• Open Access

μ-Opioid receptor desensitization: homologous or heterologous?

Authors


Correspondence: Dr G. Henderson, as above.

E-mail: Graeme.henderson@bris.ac.uk

Abstract

There is considerable controversy over whether μ-opioid receptor (MOPr) desensitization is homologous or heterologous and over the mechanisms underlying such desensitization. In different cell types MOPr desensitization has been reported to involve receptor phosphorylation by various kinases, including G-protein-coupled receptor kinases (GRKs), second messenger and other kinases as well as perturbation of the MOPr effector pathway by GRK sequestration of G protein βγ subunits or ion channel modulation. Here we report that in brainstem locus coeruleus (LC) neurons prepared from relatively mature rats (5–8 weeks old) rapid MOPr desensitization induced by the high-efficacy opioid peptides methionine enkephalin and DAMGO was homologous and not heterologous to α2-adrenoceptors and somatostatin SST2 receptors. Given that these receptors all couple through G proteins to the same set of G-protein inwardly rectifying (GIRK) channels it is unlikely therefore that in mature neurons MOPr desensitization involves G protein βγ subunit sequestration or ion channel modulation. In contrast, in slices from immature animals (less than postnatal day 20), MOPr desensitization was observed to be heterologous and could be downstream of the receptor. Heterologous MOPr desensitization was not dependent on protein kinase C or c-Jun N-terminal kinase activity, but the change from heterologous to homologous desensitization with age was correlated with a decrease in the expression levels of GRK2 in the LC and other brain regions. The observation that the mechanisms underlying MOPr desensitization change with neuronal development is important when extrapolating to the mature brain results obtained from experiments on expression systems, cell lines and immature neuronal preparations.

Introduction

There is now substantial evidence that the mechanisms underlying μ-opioid receptor (MOPr) desensitization are agonist-dependent and that high-efficacy opioid peptide agonists induce desensitization in a manner different from low-efficacy alkaloids such as morphine (Johnson et al., 2006; Bailey et al., 2006, 2009; Kelly et al., 2008; Melief et al., 2010; Lau et al., 2011; Grecksch et al., 2011). However, the published literature on how high-efficacy opioid peptides such as methionine enkephalin (ME) and d-Ala2, N-MePhe4, Gly-ol-enkephalin (DAMGO) desensitize MOPr is both confusing and contradictory (reviewed by Dang & Christie, 2012). Even in the same neuronal population, rat brainstem locus coeruleus (LC), there is disagreement about whether MOPr desensitization induced by ME and DAMGO is predominately homologous (Christie et al., 1987; Harris & Williams, 1991; Osborne & Williams, 1995; Alvarez et al., 2002; Bailey et al., 2004) or heterologous (Blanchet & Lüscher, 2002) and whether it involves a G-protein coupled receptor kinase (GRK) and arrestins (Bailey et al., 2009; Dang et al., 2009; Quillinan et al., 2011; Arttamangkul et al., 2012).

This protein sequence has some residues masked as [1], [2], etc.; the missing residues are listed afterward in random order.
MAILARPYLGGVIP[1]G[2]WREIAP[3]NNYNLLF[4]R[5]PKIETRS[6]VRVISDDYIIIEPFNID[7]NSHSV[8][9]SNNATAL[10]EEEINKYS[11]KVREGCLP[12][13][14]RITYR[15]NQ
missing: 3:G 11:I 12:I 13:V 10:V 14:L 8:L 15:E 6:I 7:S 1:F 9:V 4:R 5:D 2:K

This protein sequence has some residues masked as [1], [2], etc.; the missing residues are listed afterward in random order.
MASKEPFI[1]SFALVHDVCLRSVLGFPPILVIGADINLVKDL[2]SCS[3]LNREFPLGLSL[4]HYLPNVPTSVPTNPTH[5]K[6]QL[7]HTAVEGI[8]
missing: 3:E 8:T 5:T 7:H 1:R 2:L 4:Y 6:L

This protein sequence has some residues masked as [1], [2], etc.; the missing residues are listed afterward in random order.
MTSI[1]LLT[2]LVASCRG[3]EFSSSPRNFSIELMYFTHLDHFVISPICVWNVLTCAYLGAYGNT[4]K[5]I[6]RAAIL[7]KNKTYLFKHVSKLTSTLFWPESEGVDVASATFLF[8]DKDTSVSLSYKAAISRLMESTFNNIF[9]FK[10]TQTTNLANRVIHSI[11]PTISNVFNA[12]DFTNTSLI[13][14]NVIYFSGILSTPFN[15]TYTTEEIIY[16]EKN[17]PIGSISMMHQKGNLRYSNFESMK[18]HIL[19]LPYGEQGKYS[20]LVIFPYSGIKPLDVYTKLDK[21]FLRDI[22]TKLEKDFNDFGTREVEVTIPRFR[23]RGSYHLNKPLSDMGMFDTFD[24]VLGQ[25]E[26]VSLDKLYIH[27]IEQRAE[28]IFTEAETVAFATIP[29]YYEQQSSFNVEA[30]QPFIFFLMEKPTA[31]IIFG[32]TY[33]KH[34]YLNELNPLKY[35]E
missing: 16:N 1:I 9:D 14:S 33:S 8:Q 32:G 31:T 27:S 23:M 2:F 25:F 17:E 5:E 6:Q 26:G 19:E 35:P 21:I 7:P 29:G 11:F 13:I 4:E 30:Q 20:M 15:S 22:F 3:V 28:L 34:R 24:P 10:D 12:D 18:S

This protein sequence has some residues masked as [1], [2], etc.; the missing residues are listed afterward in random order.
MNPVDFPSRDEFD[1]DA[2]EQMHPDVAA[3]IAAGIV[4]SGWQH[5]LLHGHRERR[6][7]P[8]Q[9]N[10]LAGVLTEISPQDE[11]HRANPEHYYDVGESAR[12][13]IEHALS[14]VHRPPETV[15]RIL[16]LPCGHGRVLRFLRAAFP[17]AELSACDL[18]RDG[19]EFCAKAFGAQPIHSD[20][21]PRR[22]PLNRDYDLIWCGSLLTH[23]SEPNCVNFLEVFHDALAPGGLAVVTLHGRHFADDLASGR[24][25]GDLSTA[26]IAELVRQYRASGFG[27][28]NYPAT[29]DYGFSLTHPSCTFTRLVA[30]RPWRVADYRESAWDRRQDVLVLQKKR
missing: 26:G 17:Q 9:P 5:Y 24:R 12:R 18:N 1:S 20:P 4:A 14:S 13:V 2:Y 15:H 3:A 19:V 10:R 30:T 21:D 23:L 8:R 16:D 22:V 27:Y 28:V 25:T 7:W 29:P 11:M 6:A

Raveh et al. (2010) have presented evidence that in HEK 293 cells ME-induced MOPr desensitization resulted not from the canonical mechanism of G protein-coupled receptor (GPCR) desensitization involving receptor phosphorylation by GRK and arrestin binding, but from sequestration by GRK of the free G protein βγ subunits required to activate the downstream signalling through G-protein activated inwardly rectifying potassium (GIRK) channels. Desensitization mediated downstream of the receptor is likely to result in heterologous desensitization with other GPCRs utilizing the same effector pathway (Blanchet & Lüscher, 2002; Tan et al., 2003). An important question about the phenomenon of desensitization occurring downstream of the receptor is whether it occurs with endogenous Gi/Go-coupled receptors and GIRK channels in mature neurons.

In LC neurons activation of MOPrs, α2-adrenoceptors and SST2 receptors activates GIRK channels (North & Williams, 1985; Connor et al., 1997). The GIRK channel current in response to simultaneous MOPr and α2-adrenoceptor activation did not exceed the maximum current in response to MOPr activation alone, indicating that these receptors couple through Gi/Go proteins to the same set of GIRK channels. North & Williams (1985) concluded that in LC neurons the pool of GIRK channels was limiting. More recently, however, Levitt et al. (2011), studying MOPr inhibition of adenylyl cyclase activity and GTPγS binding in SH-SY5Y cells, have suggested that in those cells it is the available G protein pool that is limiting.

In the present study we have examined the rapid desensitization of GIRK channel currents in response to activation of MOPrs, α2-adrenoceptors and SST2 receptors in LC neurons. We found no evidence to support the view that in mature LC neurons rapid MOPr desensitization involves effects at the level of the G-protein or GIRK channel. Furthermore, although MOPr desensitization in LC neurons from mature rats was homologous, in LC neurons from immature rats it was heterologous and may involve changes in the effector pathway.

Materials and methods

Brain slice preparation